Friday, May 18, 2007


McCain's End

I have a million things going on right now, so I'm sorry that I can't give the immigration deal the full attention that it deserves. However, one thing that definitely jumps out: Fairly or unfairly, this agreement likely drives the final stake through the heart of John McCain's presidential campaign.

It's another semi-tragic irony for McCain. The guy who ran as the maverick in 2000 against the GOP establishment candidate George W. Bush now finds two separate anvils around his neck that are the self-described "priorities" of President Bush. They are the dreaded "I" words -- Iraq and immigration. McCain's support for the former has caused his popularity among Democrats and independents to crater. Now his support for the latter (along with his earlier apostasies on campaign finance reform and taxes) is likely fatal for his quest for the Republican nomination. National Review calls the agreement, "

It must have driven the McCain campaign into conniption fits to see their candidate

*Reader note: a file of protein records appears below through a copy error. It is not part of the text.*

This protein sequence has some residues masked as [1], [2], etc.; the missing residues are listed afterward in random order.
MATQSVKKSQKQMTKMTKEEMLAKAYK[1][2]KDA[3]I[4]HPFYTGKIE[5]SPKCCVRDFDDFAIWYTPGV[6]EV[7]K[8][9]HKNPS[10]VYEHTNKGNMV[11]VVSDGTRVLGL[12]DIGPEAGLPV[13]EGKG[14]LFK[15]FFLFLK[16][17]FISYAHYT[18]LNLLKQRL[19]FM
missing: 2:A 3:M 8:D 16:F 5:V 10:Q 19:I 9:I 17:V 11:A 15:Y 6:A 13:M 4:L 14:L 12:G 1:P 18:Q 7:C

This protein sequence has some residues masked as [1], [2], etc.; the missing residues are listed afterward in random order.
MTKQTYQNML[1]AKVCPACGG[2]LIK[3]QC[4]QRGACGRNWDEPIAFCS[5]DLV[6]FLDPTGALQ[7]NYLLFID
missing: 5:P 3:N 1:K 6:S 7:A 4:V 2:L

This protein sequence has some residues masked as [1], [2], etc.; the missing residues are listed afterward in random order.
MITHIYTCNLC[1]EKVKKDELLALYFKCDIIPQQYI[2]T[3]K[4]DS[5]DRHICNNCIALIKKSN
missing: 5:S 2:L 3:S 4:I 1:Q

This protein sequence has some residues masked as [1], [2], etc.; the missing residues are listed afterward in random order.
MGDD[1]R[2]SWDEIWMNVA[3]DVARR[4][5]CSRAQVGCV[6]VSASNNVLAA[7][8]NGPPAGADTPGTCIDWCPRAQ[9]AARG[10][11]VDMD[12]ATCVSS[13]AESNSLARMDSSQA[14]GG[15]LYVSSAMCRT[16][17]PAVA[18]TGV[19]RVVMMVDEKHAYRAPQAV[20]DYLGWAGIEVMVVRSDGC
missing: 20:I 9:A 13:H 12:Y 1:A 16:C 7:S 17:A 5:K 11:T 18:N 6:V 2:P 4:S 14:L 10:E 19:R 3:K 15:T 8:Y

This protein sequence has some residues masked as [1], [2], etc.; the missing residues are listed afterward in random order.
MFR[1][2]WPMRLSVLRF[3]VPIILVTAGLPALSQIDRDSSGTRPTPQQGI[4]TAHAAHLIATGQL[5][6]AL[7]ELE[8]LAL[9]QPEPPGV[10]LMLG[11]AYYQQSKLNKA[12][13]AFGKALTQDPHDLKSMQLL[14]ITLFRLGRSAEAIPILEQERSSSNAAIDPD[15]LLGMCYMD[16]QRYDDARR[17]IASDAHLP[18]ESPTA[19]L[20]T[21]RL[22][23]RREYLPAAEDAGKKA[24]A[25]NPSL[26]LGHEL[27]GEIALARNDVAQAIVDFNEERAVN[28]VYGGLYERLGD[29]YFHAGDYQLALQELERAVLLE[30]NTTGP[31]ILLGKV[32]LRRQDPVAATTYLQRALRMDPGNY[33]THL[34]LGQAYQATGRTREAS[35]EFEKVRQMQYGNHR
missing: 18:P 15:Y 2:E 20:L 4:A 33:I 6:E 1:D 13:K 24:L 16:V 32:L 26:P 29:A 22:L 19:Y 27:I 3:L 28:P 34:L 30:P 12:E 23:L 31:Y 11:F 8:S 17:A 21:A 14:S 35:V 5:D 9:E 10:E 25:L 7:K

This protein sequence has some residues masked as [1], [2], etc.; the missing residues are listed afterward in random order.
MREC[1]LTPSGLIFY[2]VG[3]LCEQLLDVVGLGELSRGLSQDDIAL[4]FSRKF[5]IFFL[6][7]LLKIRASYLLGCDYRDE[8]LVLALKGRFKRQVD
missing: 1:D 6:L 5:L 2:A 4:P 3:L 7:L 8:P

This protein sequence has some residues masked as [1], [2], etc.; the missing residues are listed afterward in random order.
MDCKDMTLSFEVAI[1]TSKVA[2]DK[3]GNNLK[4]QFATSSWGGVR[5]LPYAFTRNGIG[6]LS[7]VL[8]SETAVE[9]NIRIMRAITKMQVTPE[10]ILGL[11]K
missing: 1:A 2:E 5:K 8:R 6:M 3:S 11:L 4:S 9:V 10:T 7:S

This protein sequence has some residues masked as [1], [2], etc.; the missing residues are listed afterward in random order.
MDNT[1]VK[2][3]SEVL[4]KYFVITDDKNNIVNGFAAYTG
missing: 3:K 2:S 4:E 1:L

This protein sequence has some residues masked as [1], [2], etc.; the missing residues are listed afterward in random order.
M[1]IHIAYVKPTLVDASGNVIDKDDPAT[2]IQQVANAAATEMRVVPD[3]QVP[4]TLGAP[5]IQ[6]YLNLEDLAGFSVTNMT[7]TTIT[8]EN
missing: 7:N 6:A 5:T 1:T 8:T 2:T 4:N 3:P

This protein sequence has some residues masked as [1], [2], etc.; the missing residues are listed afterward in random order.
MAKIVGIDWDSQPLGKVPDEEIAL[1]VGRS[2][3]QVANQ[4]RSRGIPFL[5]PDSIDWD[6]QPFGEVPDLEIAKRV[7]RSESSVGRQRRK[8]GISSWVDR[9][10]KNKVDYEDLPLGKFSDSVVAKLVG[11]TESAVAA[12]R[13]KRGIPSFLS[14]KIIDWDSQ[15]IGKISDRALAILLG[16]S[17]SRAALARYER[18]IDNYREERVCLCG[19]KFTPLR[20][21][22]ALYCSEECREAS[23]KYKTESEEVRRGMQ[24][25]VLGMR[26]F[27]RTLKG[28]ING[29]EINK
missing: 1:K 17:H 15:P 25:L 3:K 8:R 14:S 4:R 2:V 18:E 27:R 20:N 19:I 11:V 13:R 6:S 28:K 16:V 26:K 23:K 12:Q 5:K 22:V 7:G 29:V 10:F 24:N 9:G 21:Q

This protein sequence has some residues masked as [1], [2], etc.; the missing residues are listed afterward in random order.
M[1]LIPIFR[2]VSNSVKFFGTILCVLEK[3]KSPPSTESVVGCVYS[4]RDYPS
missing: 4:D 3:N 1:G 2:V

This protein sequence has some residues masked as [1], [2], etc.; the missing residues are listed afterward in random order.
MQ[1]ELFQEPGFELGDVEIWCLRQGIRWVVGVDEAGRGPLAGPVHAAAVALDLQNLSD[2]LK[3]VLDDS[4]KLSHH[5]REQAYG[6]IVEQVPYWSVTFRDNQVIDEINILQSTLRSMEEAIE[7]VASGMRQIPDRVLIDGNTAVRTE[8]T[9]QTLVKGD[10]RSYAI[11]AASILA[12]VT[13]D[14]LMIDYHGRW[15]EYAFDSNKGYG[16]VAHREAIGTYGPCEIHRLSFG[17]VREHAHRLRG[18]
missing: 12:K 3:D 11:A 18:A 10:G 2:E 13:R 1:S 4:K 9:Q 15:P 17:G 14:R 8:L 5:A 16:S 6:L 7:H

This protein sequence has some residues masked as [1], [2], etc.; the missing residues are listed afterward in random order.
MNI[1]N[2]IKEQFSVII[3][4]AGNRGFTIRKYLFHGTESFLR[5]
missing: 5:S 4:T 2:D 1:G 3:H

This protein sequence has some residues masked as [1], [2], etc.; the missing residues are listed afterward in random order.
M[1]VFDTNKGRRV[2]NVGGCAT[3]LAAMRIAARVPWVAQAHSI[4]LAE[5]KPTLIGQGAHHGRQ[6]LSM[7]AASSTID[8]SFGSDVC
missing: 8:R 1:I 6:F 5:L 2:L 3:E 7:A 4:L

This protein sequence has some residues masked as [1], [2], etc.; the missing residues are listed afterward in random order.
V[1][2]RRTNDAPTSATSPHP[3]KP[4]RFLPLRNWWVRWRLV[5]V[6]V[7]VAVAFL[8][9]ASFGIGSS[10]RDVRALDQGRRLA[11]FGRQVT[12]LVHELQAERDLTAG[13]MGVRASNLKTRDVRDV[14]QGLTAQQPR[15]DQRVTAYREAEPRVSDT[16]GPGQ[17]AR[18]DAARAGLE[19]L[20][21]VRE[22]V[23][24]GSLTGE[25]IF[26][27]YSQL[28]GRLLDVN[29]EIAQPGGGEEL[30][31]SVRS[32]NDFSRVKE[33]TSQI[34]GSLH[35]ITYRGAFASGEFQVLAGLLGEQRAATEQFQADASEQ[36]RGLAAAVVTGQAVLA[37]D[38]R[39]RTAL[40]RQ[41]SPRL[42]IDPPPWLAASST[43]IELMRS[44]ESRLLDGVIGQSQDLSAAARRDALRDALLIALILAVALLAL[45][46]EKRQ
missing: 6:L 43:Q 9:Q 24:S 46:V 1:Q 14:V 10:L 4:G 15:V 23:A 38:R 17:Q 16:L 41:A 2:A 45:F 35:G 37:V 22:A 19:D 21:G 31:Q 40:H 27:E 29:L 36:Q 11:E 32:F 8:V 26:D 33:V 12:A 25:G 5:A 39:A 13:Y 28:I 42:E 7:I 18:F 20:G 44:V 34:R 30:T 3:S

photographed with the one-time heir to Camelot as the deal was announced. Jim Antle is right: "Conservative voters will remember the immigration partnership between John McCain and Ted Kennedy. In a Republican primary, that is dangerous company to keep."

McCain may have done the right thing, but it is a suicide pact for his already fading White House hopes.

As a quick aside, I disagree with my former boss that the deal is
"a sellout of every conservative principle". Immigration policy hardly lines up on a perfect liberal-conservative spectrum. The business and libertarian parts of the conservative movement believes in a more open-ended immigration policy. They don't necessarily see this compromise as a "sellout." But more on that anon.

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